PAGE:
The increased rate of digitisation from the COVID-19 pandemic created a demand for means to authenticate and identify online, including the need to exchange information relating to one’s identity digitally, such as certificates, attributes, and qualifications one holds (ID number, residence info, age, driving licence etc.). The need to authenticate and identify online has sparked a new paradigm of creating advanced solutions that are convenient and can integrate different sources of verifiable data and certificates of a user. Users now expect self-sovereign app-based wallets which allow for secure and easy access to various public and private services under their full control.
The European Digital Identity proposal to amend the electronic IDentification, Authentication, and Trust Services (eIDAS) Regulation (EU) 910/2014; echoes the need for a more harmonised approach to digital identification compared to current divergent national methods; by providing citizens, businesses, and public services the means to identify online conveniently, while facilitating data subjects control over their own information. Creating an ecosystem at the EU level of verifiable proofs of credentials, claims, and attestations of attributes would benefit all by having a uniform approach to trust, security, and interoperability.
The Blockchain for Transport (BC4T) project aims to investigate applications of blockchain (BC) technology to road transport, focusing on topics of interest to the European Commission’s policy agenda. The undertaken pilot studies have shown that it is possible to connect entities such as vehicles, Member State Vehicle Registration Authorities, and the European Commission via BC technology while preserving data privacy, in line with the General Data Protection Regulation (GDPR) and the ePrivacy Directives. The simulations performed on sharing the fuel consumption and distance travelled data from the On-Board Fuel Consumption Monitoring Devices (OBFCM), using BC and advanced identity solutions reducing the administrative cost burden, facilitating compulsory emissions monitoring, and putting users in control of their own data and identity.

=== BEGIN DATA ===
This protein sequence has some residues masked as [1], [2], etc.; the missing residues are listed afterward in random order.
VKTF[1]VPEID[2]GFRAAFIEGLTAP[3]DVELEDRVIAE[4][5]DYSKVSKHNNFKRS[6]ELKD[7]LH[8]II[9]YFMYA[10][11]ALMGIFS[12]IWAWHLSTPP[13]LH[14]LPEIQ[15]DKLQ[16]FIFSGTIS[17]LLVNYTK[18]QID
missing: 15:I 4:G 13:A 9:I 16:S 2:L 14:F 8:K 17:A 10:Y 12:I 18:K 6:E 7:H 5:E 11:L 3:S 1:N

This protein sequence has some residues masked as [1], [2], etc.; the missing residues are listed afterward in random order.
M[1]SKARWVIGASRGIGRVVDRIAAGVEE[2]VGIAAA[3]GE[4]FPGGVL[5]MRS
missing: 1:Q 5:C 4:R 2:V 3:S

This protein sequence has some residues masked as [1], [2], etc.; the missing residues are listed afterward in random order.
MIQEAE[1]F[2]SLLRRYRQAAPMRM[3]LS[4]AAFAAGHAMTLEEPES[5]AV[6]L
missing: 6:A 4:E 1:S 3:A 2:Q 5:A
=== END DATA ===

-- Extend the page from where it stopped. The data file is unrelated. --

Adopting a European Digital ID could open diverse applications within the connected mobility ecosystem, linking users and regulators while protecting personal data and privacy. The benefits of creating such a transparent ecosystem of interlinked public and private data will enable interoperability across different transport systems, and diverse new solutions and applications.
MOBI and the EU Commission recently collaborated on a pilot to test the performance and scalability of the ITN — a protocol-agnostic, scalable digital infrastructure providing trusted, privacy-preserving, decentralized identity services — and the Citopia decentralized marketplace for transactions between the EU Commission, 27 Member States’ Registration Authorities, and Connected Vehicles using Self-Sovereign Digital Twins (SSDTs) and Verifiable Credentials (VCs). The simulation, which explored trusted identity solutions for 280+ million vehicles in the EU, focused on the use case of vehicle emission self-reporting with SSI infrastructure.
About the Speaker
Dermot O’Brien is a Project Officer within the Joint Research Centre (JRC) at the European Commission, working on innovative applications of Blockchain for the transportation sector. He previously worked at Ernst & Young on both Data Analytics Projects for EY Risk UKI; and in addition, reviewed smart contracts written in Solidity of the 0x protocol and the Kyber Network looking for security flaws and providing assurance for EY Global.
Previous work experience included working in the European Commission Brussels in the Directorate-General (DG) Financial Stability, Financial Services and Capital Markets Union (FISMA) giving advice in relation to policy on emerging Financial Technologies (FinTech). This included use of blockchain, Distributed Ledger Technologies (DLT), Artificial Intelligence (AI), Big Data and Natural Language Processing (NLP). Dermot’s academic background is originally in High Energy Particle Physics and has both Theoretical and Experimental Journal Publications.